Crime and Safety Meeting spotlights property crimes in far South Minneapolis


NENA’s annual Crime and Safety Meeting on July 16 brought residents from beyond the boundaries of the East Nokomis Neighborhood. People came from all over the city’s largest police precinct–the 3rd–arriving at the NENA office on a warm summer evening to hear from officials, to find out about criminal activity in South Minneapolis and to learn how to avoid being a victim of crime.
There to meet with their constituents were the two City Council members from the 11th and 12th Wards, Jeremy Schroeder and Andrew Johnson. Also attending were Sandra Filardo, the city’s assistant county attorney and police Lt. Gary Nelson.
The biggest problem in the East Nokomis and other far South Minneapolis neighborhoods are property crimes, especially burglaries from homes, garages and cars, said Nelson. In June alone, there were 38 of these burglaries reported.
“These are mostly preventable. The key is target hardening. Keep valuables locked up,” he said. Garages are a leading target for thieves.
“We get a lot of bikes stolen from garages. And lots of snow blowers and lawn mowers. So, chain your bike even if it’s in the garage. If you are mowing your lawn in the front, lock the garage doors in the back,” Nelson said. “Don’t just rely on a little doorknob lock. Put a deadbolt lock on your doors.”
“The very best deterrent is having a dog,” he said. “Very seldom will I go take a report where there is a dog. It doesn’t matter if it’s a little dog or a Great Dane. Burglars don’t want the confrontation.”
Most property crimes do not end with an arrest, with only 13 arrests for burglaries committed in the area during the first half of 2019. One of those arrests was made from a string of break-ins earlier this summer at the Creamery, El Burrito and the 5-8 Club. Nelson said the perpetrator was already under surveillance, with a police tracker on his vehicle. The businesses had videos of the crimes as well.
For crimes at homes and apartments, most often there is nothing the police can do after the fact, since there are few clues to follow, said Nelson. And, once a crime is reported, it often takes hours for the police to show up.
The problem of investigation and response times stems from a lack of police officers, Nelson said. “There are a lot of things going on in the city. We have a finite amount of resources. We have significant challenges in neighborhoods like Phillips, including opioid addiction, homelessness, sexual exploitation and livability issues. We’re busy with those. And in NENA, we have only one patrol car.”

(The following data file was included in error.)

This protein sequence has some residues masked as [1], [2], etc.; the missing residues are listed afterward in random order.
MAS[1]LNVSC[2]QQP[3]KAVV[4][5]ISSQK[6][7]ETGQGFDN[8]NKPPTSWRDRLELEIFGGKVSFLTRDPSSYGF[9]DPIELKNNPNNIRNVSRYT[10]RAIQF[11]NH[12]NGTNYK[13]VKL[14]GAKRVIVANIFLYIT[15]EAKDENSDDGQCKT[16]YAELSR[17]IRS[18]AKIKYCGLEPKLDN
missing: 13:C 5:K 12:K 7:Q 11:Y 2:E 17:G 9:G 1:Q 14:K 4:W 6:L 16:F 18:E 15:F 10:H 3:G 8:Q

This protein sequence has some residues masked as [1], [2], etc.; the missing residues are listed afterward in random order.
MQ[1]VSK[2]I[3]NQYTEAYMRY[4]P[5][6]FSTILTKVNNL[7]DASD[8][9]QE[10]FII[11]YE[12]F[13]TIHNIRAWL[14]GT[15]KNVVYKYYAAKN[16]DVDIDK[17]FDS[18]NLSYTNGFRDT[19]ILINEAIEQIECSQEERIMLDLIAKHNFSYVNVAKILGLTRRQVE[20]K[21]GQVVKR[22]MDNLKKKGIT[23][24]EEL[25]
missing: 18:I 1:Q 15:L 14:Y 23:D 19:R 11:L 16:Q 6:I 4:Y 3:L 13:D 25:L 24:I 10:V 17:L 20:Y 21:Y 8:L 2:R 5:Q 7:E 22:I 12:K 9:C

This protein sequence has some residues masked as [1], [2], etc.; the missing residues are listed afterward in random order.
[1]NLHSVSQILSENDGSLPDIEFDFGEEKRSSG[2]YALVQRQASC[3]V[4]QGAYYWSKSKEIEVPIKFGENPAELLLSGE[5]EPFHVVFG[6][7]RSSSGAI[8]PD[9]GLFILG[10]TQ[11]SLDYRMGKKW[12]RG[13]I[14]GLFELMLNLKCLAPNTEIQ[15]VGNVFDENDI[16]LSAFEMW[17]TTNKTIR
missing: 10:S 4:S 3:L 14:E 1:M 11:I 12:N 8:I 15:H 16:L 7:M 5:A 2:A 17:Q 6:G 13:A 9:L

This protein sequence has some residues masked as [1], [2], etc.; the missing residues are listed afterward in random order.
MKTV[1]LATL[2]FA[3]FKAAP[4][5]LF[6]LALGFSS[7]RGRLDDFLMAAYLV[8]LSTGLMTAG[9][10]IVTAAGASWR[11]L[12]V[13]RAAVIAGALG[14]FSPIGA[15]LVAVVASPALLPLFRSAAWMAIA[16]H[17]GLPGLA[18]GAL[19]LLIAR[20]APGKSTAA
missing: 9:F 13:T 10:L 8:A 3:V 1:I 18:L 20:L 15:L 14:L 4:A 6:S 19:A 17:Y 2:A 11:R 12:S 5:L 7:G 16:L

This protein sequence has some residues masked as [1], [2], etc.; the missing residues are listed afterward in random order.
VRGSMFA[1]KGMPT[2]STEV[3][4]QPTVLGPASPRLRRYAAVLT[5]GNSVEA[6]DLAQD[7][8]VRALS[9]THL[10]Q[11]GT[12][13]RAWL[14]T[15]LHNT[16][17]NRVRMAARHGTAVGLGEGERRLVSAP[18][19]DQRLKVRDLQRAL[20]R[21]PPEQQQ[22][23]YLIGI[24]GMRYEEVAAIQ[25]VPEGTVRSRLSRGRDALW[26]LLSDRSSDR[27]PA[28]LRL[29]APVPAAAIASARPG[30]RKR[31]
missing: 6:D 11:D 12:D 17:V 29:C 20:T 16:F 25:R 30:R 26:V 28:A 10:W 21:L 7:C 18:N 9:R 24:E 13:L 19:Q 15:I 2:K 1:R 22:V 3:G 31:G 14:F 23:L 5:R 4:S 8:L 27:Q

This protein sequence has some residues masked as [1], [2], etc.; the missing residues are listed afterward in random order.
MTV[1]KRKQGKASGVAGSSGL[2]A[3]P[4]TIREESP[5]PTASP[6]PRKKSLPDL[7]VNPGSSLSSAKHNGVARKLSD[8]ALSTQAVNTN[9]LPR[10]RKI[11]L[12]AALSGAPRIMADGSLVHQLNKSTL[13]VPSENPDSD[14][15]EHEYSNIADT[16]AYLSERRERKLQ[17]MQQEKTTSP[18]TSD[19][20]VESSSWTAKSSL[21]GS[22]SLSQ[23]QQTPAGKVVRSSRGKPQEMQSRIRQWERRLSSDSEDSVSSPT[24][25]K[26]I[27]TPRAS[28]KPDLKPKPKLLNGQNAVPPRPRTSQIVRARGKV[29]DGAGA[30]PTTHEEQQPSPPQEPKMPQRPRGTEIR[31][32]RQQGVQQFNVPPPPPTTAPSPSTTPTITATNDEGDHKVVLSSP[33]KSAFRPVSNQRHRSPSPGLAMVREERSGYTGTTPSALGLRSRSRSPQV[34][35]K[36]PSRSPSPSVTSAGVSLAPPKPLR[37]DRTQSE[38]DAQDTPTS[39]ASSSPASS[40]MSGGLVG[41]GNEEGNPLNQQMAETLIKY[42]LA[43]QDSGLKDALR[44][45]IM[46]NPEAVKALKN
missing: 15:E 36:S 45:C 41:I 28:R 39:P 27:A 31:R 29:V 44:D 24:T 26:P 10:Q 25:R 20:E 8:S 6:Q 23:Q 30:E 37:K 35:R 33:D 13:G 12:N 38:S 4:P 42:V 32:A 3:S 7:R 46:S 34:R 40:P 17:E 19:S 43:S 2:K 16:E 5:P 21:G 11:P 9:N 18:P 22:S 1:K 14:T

The morning after the July 16th NENA meeting, local media was filled with stories about Minneapolis Police Chief Medaria Arradondo, who was demanding that the city hire at least 400 more patrol officers in the next six years.
“We have been operating with the idea that 600 officers are adequate and it is not,” he told the City Council’s Public Safety Committee. Adding 400 more patrol officers would mean that more cops could get out of their cars and not just spend their time racing from call to call, he said.
But, many on the City Council are not on board with adding more crime patrol officers, or any officers at all.
“What I hear from my constituents is that they need a quicker response time,” said Schroeder, representing the city’s 11th Ward. “We would like to see what we all can do as citizens to make things better. We all want better response times. People want a beat cop in their neighborhood or to add a police substation. We need more of a budget for cops, but these things might not happen. Officers are doing great work, but this is about getting better results.”
“Public service is a core service of any city,” said Johnson, who represents the 12th Ward. “When crime picks up, it might be only one or two individuals who can do a lot of damage. We need to work on relationships. And, the council can request meetings for information and do analysis so police can focus on what they need to do.”
But Johnson said he is convinced that more police could serve the area better if assigned to traffic enforcement, especially with roads and streets closed due to construction projects. “We can be more efficient with more traffic enforcement. There is next to none now.”
Tracy Van DeBoo, who lives in the Hale neighborhood, related how her home was broken into on June 25. “We had a deadbolt and an enhanced strike plate on our door. They broke in with a sledgehammer and stole a DSL camera with a memory card with pictures of all our kids. The police dusted for fingerprints but I haven’t heard back,” she said the next day.
“We can’t continue having just one squad car going from call to call,” she said. “I voted for Jeremy, but he has his own agenda and now, as far as this is concerned, I don’t think that the constituents are being served.”
Assistant County Attorney Sandra Filardo said that people could help get a larger police presence by reporting crimes. She hopes to encourage everyone to report any kind of crime, even the most minor, which she says can help determine the need for more police. “We take these reports and put resources where the hot spots are,” she said. “Resources are determined by how many crimes are reported and the monthly increases in crimes. Even if there is a car break-in and nothing was taken, report it.”
Jennifer Neale, the neighborhood’s crime prevention specialist with the Police Department, encourages residents and block clubs to schedule a free home security check from the Minneapolis Police Department. She can be reached at 612-673-2839.

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